3 tips for navigating estate planning with loved ones

End-of-life planning is often a sensitive topic to talk about with our closest family and loved ones, but it is also a necessary topic to discuss to set families at ease and to avoid unnecessary stress and legal hurdles.

Estate planning meetings usually involve adult children with their elderly parents, but these conversations are for those of every age, as you can never know when you’ll need a well-planned estate.

As you start estate planning with a loved one closest to you, here are 3 important recommendations:

1. Emphasize the ultimate benefit: peace of mind

Estate planning makes it possible for the transfer of property to take place seamlessly while minimizing estate tax liability of assets after one has passed away. One of the key benefits of this process is that it brings peace of mind to you and your loved ones.

Your family member can feel confident that their loved ones (or designated organizations) will receive their property according to their wishes – with as little hassle and extra cost as possible – with a well-planned estate. Individuals may also find comfort in writing down their wishes for end-of-life arrangements. Many people have a good idea of what they want their funeral to look like, but unless it is put in writing, family or friends may not know how to plan the service one hoped for.

2. Be as open as possible

As much as possible, it is best to enter an estate planning conversation with an open mind. It’s important to be honest, to listen closely, to ask good questions, and to communicate openly and clearly about your loved one’s wishes for their end-of-life arrangements and distribution of wealth.

People often make a lot of assumptions regarding end-of-life financial planning. One common assumption that parents often have is that their children will have no problems dividing their assets after they have passed, which can lead to fighting and end up putting a lot of stress on surviving siblings. It’s best to communicate clearly how your assets should be divided.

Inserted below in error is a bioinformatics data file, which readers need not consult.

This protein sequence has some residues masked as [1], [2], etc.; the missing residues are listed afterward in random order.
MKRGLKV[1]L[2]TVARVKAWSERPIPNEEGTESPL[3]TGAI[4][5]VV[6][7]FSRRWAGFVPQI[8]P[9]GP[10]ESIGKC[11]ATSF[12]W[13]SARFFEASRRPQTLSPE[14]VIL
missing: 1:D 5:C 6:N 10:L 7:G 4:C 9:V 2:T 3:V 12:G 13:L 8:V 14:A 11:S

It’s also critical to choose trustees and executors carefully and to name one who is organized and thorough. Make sure that the person chosen for this role is informed of where all of your loved one’s assets are, as it can be extremely challenging for an executor to be in charge of handling an estate without knowing where to begin.

3. Pay careful attention to beneficiary selection

When assigning beneficiaries, it’s important to carefully consider the tax implications while discussing estate planning with your family member. People often name a trust as the beneficiary of an IRA account when their children are young. However, when an IRA is distributed to a trust, it hits the income tax trigger and those assets will be taxed immediately. If children are instead named directly as beneficiaries, they have other options independent of one another that can provide substantial tax savings.

Individual accounts can also have “transfer on death” designations, similar to beneficiary designations for a retirement account. This allows someone to name a beneficiary when they pass and prevents these assets from going through probate.

Reviewing beneficiary designations once a year can prevent unnecessary complications and help ensure that assets will be transfered according to one’s wishes.

The best time to discuss estate planning with those you love is, truly, now, when it is on your mind. A financial adviser can help you navigate the process and determine which strategies will provide the best outcomes for you and your family.

For assistance creating or updating your estate plan, contact us at Wilson and Wilson Estate Planning and Elder Law, LLC at 708 482 7090 for our main office in LaGrange, Illinois or at 847 656 8958 for our Northbrook, Illinois office.